If you’re looking for the most compact and worry-free way of traveling with your Panasonic camera, it’s best to get an all-around zoom that will allow you to shoot pretty much everything. Another option is to also get a couple of prime lenses, while some people have a combination of both.
In this guide, we went through all Panasonic lenses and selected the 8 best ones, which is more than enough whether you’re a beginner or a professional.
Before buying a lens, think of what suits you the most; do you find it okay to travel with a couple of lenses, or you know you won’t have the time to use more than 1?
Best Panasonic Travel Lenses:
We discuss all of these lenses below, but first let’s go through what matters when buying a lens for landscape.
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What’s Important for Travel Photography?
Here are the 6 most important factors that make a good travel lens.
Focal Length – Traveling is a very broad term, so you want to be fully prepared. A zoom lens with plenty of reach is an excellent way to go if you want to keep it simple, and be re ready to photograph anything from landscape, nature, to portraits and interiors. Many photographers also use prime lenses, but rarely above 50mm. Panasonic has plenty of good options, and we recommend you to stick between 12mm and 100mm, depending on what you prefer to take pictures of. A combination of both, a good zoom and a high quality prime for low light, is also fantastic.
Aperture – The bigger the aperture, the bigger the lens, especially if it’s a zoom. For this reason, we didn’t include Panasonic 40-150mm f/2.8 because it is most likely too heavy/big for you to consider it a travel choice. Prime lenses on the other hand, can go up to f/1.7 and still be extremely compact. A big aperture will allow you to shoot in low light and indoors and get reasonably fast shutter speeds. For portraits, it also makes your background appear nicely blurred. For outdoor photography, smaller apertures are normal and you’ll be perfectly fine with zoom lenses that are at f/4 or even f/5.6.
Auto Focus – Good, reliable and accurate auto focus is a must. When traveling, you don’t always have the time to do it manually or take a few different shots. Thankfully, Panasonic cameras and lenses all focus very quickly.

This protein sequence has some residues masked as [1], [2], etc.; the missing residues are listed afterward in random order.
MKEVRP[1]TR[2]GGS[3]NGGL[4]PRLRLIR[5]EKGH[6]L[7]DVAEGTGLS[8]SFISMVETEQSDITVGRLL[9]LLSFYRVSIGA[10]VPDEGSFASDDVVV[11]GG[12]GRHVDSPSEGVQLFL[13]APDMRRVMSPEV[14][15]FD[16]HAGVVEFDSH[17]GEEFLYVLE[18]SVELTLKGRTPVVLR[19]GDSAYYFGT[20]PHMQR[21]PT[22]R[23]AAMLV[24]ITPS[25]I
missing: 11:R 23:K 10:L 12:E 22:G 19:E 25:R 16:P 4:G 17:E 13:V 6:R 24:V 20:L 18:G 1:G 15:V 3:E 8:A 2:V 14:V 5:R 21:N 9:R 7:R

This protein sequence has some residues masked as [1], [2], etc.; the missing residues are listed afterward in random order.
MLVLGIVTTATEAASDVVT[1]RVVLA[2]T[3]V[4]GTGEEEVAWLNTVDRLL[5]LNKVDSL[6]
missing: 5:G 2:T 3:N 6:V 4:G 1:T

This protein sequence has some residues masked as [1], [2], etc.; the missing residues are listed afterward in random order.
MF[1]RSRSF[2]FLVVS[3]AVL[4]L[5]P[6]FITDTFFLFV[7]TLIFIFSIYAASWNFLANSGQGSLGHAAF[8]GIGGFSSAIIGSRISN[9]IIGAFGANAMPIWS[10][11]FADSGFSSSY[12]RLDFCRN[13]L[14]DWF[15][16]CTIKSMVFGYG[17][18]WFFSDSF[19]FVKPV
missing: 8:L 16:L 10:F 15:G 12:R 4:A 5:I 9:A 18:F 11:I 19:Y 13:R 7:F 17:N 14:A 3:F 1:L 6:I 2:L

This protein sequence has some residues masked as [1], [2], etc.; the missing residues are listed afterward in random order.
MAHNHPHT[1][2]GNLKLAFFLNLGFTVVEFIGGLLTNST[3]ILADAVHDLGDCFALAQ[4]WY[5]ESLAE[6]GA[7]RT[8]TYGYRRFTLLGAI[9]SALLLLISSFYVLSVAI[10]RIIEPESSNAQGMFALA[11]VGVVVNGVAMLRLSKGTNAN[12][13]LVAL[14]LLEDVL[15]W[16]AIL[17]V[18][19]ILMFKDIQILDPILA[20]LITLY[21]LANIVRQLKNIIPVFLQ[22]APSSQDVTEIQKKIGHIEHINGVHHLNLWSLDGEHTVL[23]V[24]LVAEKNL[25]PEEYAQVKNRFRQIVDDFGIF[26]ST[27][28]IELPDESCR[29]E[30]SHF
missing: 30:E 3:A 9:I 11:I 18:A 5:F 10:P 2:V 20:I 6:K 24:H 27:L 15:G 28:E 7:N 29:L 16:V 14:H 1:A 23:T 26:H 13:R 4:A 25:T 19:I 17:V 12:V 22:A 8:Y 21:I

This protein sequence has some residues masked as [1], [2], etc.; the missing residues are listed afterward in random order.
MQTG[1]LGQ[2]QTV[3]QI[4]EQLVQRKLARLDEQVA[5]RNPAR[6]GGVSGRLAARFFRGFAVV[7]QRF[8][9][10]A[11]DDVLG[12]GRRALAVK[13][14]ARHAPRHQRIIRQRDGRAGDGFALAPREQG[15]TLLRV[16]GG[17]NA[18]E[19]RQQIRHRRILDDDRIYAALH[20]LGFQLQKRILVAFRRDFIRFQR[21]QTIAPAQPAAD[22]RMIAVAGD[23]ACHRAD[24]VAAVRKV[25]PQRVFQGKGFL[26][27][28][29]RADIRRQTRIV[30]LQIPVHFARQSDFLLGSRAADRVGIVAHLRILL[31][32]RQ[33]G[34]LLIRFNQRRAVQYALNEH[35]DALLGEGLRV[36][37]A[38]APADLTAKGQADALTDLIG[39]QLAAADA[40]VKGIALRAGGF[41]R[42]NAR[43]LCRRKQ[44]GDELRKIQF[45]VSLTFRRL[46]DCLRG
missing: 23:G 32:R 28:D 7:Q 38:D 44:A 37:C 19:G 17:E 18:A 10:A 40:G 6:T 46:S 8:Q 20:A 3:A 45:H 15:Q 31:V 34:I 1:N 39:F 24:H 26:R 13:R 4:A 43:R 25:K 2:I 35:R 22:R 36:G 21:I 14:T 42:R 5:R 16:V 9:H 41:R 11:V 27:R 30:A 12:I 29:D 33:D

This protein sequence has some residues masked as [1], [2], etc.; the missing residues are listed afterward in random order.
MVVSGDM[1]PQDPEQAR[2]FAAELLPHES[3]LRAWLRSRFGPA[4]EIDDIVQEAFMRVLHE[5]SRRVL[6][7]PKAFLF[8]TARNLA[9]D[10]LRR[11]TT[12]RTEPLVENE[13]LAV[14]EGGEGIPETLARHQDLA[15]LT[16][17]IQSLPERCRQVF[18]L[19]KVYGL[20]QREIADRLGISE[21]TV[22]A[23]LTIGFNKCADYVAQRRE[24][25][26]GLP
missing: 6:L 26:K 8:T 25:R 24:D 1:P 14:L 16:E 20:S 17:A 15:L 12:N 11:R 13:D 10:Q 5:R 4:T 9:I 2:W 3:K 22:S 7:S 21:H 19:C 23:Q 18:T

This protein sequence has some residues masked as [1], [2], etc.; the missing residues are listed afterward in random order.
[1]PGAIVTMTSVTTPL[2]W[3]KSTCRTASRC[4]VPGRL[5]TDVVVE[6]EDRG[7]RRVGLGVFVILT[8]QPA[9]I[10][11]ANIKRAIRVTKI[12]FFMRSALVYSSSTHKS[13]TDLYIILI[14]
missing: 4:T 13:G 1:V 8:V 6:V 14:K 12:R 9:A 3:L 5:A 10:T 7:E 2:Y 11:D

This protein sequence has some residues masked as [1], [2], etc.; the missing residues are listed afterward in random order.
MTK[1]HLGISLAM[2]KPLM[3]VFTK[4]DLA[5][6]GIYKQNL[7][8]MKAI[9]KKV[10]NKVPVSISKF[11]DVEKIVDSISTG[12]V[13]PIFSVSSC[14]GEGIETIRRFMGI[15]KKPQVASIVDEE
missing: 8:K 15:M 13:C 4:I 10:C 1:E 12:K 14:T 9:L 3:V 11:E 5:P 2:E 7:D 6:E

Weight & Size – Photographing is fun, carrying a ton of heavy gear is not. Make sure to look at how big and heavy a lens is, especially if you always travel with lots of other stuff as well. While Panasonic Micro Four Thirds mirrorless cameras and lenses are great for travel photography due to their compactness, some people may still prefer carrying 1 zoom instead of a few primes, or simply just a pancake lens.
Image Stabilization – When traveling, you rarely bring a tripod with you. We are rarely 100% stable when taking pictures, and turning on IS will help when shooting with super slow shutter speeds, or photographing with longer focal lengths (over 25mm). Panasonic calls their stabilization O.I.S (Optical Image Stabilization). If you have an Olympus body, then every Panasonic lens will be stabilized, since they put the IS into their camera bodies.
Weather Resistant – Having a weather resistant lens helps when traveling, since you’re usually in unpredictable situations. Dust, water, sand, these are just some of the possibilities. However, just because a lens isn’t resistant, it doesn’t mean a little water or dust will damage it. It simply means you don’t have to worry that much when shooting in difficult weather conditions.
Panasonic Lumix G 7-14mm f/4
For those in need of ultra-wide coverage in the form of one handy zoom lens, the Panasonic Lumix G 7-14mm f/4 is a convenient mid-priced option. While suitable for a wide range of shooting situations and styles, you will find this lens particularly useful for photographing interiors, landscapes, travel, street photography, events, or extreme sports.